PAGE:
Now the Prophet does not call God to an account, as though there was no rule by which he regulated his works and governed the world. But by judgments he means, as I have said, what God had declared in his law; for it is written,

“Cursed is every one who continueth not,” etc.,
(
Deuteronomy 27:26; Galatians 3:10)

Now then as the Jews were transgressors of the law, nay, as they ceased not to provoke God to wrath by their vices, they ought surely, according to the ordinary course of justice, to have been immediately destroyed. Hence the Prophet says here, I will plead with thee; that is, “Hadstthou dealt with this people as they deserved, they must have been often reduced to nothing.” At the same time he had no doubt, as we have said, respecting the rectitude of the divine judgment; only he had regard to those men who flattered themselves, and securely indulged themselves in their vices, because God diid not immediately execute those punishments with which he threatens the transgressors of his law. (52)

Hence he says, How long shall the way of the wicked prosper? for secure are all they who by transgression transgress; that is, who are not only tainted with small vices, but who are extremely wicked. They then who openly rejected all religion and all care for righteousness, how was it that they were secure and that their way prospered? We now then more clearly understand what I have stated, — that the Prophet turned his words to God, that he might more effectually rouse the stupid, so that they might know that they were in a manner summoned by this expostulation before the celestial tribunal. It now follows, —

I would render the verse thus, —

Righteous art thou, Jehovah; Though I should dispute with thee; Yet of judgments will I speak to thee, — How is it.? the way of the wicked, it prospers; Secure are all the dissemblers of dissimulation.

Perhaps the fourth line might be rendered thus, —

Why; the way of the wicked, it prospers.

The order of the words will not admit it to be rendered otherwise. Blayney renders the last line as follows: —

At ease are all they who deal very perfidiously.

The last words literally are, “all the cloakers of cloaking,” or, “all the coverers of covering.” But according to the secondary meaning of the word בגד the phrase would be, “all the dissemblers of dissimulation.” The version of the Septuagint is, “all who prevaricate prevarications.” What is meant evidently is, that they were hypocrites, and that by hypocrisy they covered their hypocrisy, — a true and a striking representation. — Ed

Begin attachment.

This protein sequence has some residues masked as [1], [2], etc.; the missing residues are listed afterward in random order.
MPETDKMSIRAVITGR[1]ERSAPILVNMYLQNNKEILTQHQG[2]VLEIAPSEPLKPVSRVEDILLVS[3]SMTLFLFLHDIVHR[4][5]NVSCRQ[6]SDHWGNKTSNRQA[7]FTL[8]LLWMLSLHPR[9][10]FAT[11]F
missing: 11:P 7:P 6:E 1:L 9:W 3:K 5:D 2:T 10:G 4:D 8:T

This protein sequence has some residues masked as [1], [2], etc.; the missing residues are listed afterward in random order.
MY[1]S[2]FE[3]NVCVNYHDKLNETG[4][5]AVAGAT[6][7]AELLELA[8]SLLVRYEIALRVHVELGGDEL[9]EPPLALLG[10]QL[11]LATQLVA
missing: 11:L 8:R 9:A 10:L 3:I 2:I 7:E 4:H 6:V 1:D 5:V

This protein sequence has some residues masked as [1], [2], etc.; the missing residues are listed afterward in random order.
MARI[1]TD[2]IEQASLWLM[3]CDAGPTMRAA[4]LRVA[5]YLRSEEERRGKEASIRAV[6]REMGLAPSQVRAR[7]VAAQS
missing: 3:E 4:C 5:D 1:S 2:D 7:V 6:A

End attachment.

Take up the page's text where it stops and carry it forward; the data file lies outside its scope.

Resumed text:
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Bibliography
Calvin, John. "Commentary on Jeremiah 12:1". "Calvin's Commentary on the Bible". http://odl.studylight.org/commentaries/cal/jeremiah-12.html. 1840-57.

John Trapp Complete Commentary

Jeremiah 12:1 Righteous [art] thou, O LORD, when I plead with thee: yet let me talk with thee of [thy] judgments: Wherefore doth the way of the wicked prosper? [wherefore] are all they happy that deal very treacherously?

Ver. 1. Righteous art thou, O Lord, when I plead with thee.] Or, Though I should contend with thee. This the prophet fitly sets forth the ensuing disceptation, that he might not be mistaken. Thy judgments, saith he, are sometimes secret, always just; this I am well assured of, though I thus argue. (a)

Yet let me talk with thee of thy judgments.] Let me take the humble boldness so to do, that I may be further cleared and instructed by thee.

Wherefore doth the way of the wicked prosper?] viz., While better men suffer; as now the wicked Anathothites do, while I go in danger of my life by them. This is that noble question which hath exercised the wits and molested the minds of many wise men, both within and without the Church. See Job 21:7-13, Psalms 37:1; Psalms 73:1-12, Habakkuk 1:4-5; Plato, Cicero, Seneca, Epictetus, Claudian against Ruffin, &c.